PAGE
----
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BOOK REVIEW Table of Contents   
Year : 2009  |  Volume : 51  |  Issue : 1  |  Page : 71
Not to be loose shunted


Sitaram Bhartia Institute, Delhi, India

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How to cite this article:
Sarin A. Not to be loose shunted. Indian J Psychiatry 2009;51:71

How to cite this URL:
Sarin A. Not to be loose shunted. Indian J Psychiatry [serial online] 2009 [cited 2017 May 27];51:71. Available from: http://www.indianjpsychiatry.org/text.asp?2009/51/1/71/44915


Sepia Leaves, Author: Amandeep Sandhu, ISBN: 8129113708, ISBN-13: 9788129113702,

Rupa: New Delhi (2008)

In his debut novel, Sepia Leaves, Amandeep Sandhu writes the following:
"Some of the coaches had 'Not to be Loose Shunted' written on them. I wish someone would write that on me too.

'Not to be Loose Shunted'. I too was part of a family and should not be moved around, alone."

In a moving, often heart-wrenching account, Sandhu describes his childhood in Rourkela and the process of growing up with a mother suffering from Schizophrenia (or Sijofrenia, as the child sees it). The shadow that the illness necessarily casts on childhood, parenting, family interactions, and marital relationships are seen through the wondering, often bewildered eyes of a child who does not know whether to feel angry or sad. The pragmatic, matter of fact tone of the narrative imbues it with gravity.

Describing his world with the discerning, critical eye of childhood, the author sees the main actors of his world in dispassionate, compelling detail. Bound together by marriage, but driven apart by the terrible tragedy of the illness, they struggle continuously with each other and the world, drawing the child into this in different ways. The complicated relationships within the immediate and the larger family against the fluctuating backdrop of acceptance and denial of the illness, and its behavioral sequelae, is the essence of the story. It remains as much a story about schizophrenia as it is a tale of coping with huge tragedy. The gentle demeanor of the father, his acceptance of destiny (Sanjog), and his resolving of issues until he is actually able to get back to enjoying his ghazals or an occasional drink in many ways helps the child Appu to seek his own resolution. What he first sees as weakness, emerges as strength.

Written with naοve innocence, the book does have its flaws.The title is contrived, the style often turgid, it could certainly do with more effective editing. The translations from Gurmukhi and Hindi leave much to be desired, and as in the quote from the Rani Lakshmibai poem, are sometimes inaccurate. However, the power of the narrative succeeds in carrying it through, and the journey the child makes from being overwhelmed by the illness to coming to terms with it, and more importantly, with both his parents, is the strength of the book.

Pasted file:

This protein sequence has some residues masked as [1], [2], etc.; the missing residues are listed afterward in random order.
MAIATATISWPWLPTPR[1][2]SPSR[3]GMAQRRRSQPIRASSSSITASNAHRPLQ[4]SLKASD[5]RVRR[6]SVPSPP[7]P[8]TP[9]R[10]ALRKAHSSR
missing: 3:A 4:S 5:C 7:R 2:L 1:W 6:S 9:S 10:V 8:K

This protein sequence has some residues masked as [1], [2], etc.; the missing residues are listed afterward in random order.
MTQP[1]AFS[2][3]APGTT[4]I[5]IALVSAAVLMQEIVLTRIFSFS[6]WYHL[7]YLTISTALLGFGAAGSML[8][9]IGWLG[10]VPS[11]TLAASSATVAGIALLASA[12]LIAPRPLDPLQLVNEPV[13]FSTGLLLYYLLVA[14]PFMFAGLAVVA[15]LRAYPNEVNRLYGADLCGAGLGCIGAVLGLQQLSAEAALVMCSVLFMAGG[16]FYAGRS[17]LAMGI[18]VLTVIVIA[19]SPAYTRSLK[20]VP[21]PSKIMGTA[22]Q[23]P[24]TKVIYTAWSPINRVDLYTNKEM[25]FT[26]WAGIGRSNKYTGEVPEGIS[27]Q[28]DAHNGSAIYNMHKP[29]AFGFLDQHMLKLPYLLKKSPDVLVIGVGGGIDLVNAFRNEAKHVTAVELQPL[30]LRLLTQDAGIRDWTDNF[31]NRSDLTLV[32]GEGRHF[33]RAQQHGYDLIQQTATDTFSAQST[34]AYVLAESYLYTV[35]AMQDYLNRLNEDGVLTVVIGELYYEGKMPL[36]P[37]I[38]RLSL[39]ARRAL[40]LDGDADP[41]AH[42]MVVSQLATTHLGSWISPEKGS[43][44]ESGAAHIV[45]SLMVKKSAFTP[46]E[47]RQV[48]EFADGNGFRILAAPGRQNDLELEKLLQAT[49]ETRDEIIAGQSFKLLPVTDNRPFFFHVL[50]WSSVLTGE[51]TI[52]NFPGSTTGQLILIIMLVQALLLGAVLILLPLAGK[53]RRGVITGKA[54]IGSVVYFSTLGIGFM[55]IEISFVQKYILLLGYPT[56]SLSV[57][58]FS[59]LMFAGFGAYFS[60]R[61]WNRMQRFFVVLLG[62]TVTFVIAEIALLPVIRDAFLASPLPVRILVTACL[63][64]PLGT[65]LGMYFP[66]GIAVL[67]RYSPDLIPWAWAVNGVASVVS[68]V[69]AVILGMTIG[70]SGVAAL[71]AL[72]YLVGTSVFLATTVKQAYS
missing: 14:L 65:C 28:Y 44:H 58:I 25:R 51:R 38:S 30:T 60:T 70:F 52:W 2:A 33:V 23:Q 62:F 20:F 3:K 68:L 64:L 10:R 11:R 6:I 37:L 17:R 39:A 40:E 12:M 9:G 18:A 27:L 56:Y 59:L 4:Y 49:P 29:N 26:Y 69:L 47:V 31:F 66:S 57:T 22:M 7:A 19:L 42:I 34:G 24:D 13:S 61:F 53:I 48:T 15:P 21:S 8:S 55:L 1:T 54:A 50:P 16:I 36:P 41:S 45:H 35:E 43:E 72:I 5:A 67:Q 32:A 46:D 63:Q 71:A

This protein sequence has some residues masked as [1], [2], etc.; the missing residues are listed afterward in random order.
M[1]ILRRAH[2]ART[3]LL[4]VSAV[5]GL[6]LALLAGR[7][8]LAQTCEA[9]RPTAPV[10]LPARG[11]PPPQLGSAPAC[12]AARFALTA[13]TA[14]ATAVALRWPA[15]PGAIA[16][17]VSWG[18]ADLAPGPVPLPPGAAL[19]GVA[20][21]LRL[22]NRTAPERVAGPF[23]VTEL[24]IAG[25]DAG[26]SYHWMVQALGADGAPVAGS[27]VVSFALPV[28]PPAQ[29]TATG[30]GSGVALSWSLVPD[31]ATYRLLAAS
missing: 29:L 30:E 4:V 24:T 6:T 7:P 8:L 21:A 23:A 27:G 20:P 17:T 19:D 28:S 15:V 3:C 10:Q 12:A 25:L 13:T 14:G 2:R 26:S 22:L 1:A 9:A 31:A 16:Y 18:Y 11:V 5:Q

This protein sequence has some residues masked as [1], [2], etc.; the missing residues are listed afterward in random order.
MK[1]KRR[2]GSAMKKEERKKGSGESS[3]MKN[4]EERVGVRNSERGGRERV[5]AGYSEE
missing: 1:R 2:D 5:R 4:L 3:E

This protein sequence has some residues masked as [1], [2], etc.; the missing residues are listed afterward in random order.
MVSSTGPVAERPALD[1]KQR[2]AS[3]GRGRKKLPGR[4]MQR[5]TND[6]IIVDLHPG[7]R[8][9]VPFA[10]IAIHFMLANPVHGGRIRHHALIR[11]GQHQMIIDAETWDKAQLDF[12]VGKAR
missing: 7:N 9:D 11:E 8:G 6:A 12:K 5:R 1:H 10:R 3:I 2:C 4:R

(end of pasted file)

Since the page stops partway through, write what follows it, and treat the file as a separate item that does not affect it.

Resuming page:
In a book review for a psychiatric journal, the possible insights for the mental health professional are obviously important. What stands out here are the descriptions of symptoms, the referential thinking, the thought disorder, the behavioral changes, and more importantly, the impact of these on the fabric of family life.

The other, and to my mind more important, aspect is how peripheral the psychiatrist is to the whole process of coping with the illness. The patient, courteous doctor in the first visit, when confronted by hostility and no response to treatment soon comes across as helpless, and more worryingly, angry. He tells the family that confinement in a specialised hospital is the only answer. The family decides to take her home and care for her, and the psychiatrist appears as a distant, rigid, authoritarian figure, not as a partner in the family's endeavor to treat the illness, much less a directive influence. For many of us who routinely treat such disorders, a glimpse from the other side, may well be an eye opener. (In fact, the only psychiatrist who emerges with some credit is the shadowy and again distant figure of the Punjab-based Dr. Vig, an intriguing aside.)

The manner in which the child copes with conflicted emotions of embarrassment, shame, and the pity of neighbors and comes to a resolution is a path which many coping with psychiatric illnesses have to tread and should help others treading the same path. The fact that coping with any chronic illness means much more than just the prescription or swallowing of pills but rather the development of understanding and acceptance is something that we pay lip service to in classrooms, conference halls, and internet discussion groups. This is especially true of psychiatric illnesses with all its issues of difficult-to-understand behaviors and stigmas. The fact that more often than not the family is left to figure out the roadmap of this journey on their own is actually depressingly brought out by this narrative.

The need for everyone even remotely interested in mental health to be able to see beyond the disorder to glimpse the lives of people touched by schizophrenia should make this essential reading for all mental health professionals, and indeed, for all those interested in psychiatric illness.[Figure 1]

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Correspondence Address:
Alok Sarin
Sitaram Bhartia Institute, Delhi
India
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